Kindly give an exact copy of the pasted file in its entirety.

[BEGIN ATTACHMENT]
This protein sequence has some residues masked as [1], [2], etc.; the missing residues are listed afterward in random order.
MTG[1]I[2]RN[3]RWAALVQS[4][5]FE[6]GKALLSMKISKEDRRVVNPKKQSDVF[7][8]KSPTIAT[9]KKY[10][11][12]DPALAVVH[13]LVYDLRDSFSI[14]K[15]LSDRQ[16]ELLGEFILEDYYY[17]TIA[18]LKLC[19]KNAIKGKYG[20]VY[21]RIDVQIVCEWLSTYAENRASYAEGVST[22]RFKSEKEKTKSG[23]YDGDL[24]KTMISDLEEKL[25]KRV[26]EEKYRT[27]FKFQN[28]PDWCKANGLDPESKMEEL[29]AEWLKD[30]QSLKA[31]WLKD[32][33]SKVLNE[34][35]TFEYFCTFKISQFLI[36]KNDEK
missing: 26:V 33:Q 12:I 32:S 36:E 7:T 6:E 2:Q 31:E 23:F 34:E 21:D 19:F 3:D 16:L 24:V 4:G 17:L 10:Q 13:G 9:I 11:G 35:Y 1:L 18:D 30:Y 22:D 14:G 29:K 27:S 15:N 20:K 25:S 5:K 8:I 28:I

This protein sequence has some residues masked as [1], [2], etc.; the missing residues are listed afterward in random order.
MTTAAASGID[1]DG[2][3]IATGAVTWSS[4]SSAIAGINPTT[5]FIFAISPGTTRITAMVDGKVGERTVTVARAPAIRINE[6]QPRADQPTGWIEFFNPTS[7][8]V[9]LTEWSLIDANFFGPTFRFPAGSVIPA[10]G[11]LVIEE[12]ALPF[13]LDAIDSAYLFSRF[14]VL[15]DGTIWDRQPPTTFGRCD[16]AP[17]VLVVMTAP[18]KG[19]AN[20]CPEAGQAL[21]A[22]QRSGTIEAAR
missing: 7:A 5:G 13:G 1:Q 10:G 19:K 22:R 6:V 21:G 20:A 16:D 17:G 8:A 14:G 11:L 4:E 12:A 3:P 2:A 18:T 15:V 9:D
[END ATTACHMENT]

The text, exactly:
This protein sequence has some residues masked as [1], [2], etc.; the missing residues are listed afterward in random order.
MTG[1]I[2]RN[3]RWAALVQS[4][5]FE[6]GKALLSMKISKEDRRVVNPKKQSDVF[7][8]KSPTIAT[9]KKY[10][11][12]DPALAVVH[13]LVYDLRDSFSI[14]K[15]LSDRQ[16]ELLGEFILEDYYY[17]TIA[18]LKLC[19]KNAIKGKYG[20]VY[21]RIDVQIVCEWLSTYAENRASYAEGVST[22]RFKSEKEKTKSG[23]YDGDL[24]KTMISDLEEKL[25]KRV[26]EEKYRT[27]FKFQN[28]PDWCKANGLDPESKMEEL[29]AEWLKD[30]QSLKA[31]WLKD[32][33]SKVLNE[34][35]TFEYFCTFKISQFLI[36]KNDEK
missing: 26:V 33:Q 12:I 32:S 36:E 7:T 6:E 2:Q 31:E 23:F 34:E 21:D 19:F 3:D 16:L 24:V 4:G 17:L 10:Q 13:G 9:I 11:G 35:Y 1:L 18:D 30:Y 22:D 14:G 29:K 27:S 15:N 20:K 25:S 5:K 8:I 28:I

This protein sequence has some residues masked as [1], [2], etc.; the missing residues are listed afterward in random order.
MTTAAASGID[1]DG[2][3]IATGAVTWSS[4]SSAIAGINPTT[5]FIFAISPGTTRITAMVDGKVGERTVTVARAPAIRINE[6]QPRADQPTGWIEFFNPTS[7][8]V[9]LTEWSLIDANFFGPTFRFPAGSVIPA[10]G[11]LVIEE[12]ALPF[13]LDAIDSAYLFSRF[14]VL[15]DGTIWDRQPPTTFGRCD[16]AP[17]VLVVMTAP[18]KG[19]AN[20]CPEAGQAL[21]A[22]QRSGTIEAAR
missing: 7:A 5:G 13:G 1:Q 10:G 19:K 22:R 6:V 21:G 20:A 16:D 17:G 8:A 14:G 11:L 4:E 12:A 3:P 2:A 18:T 15:V 9:D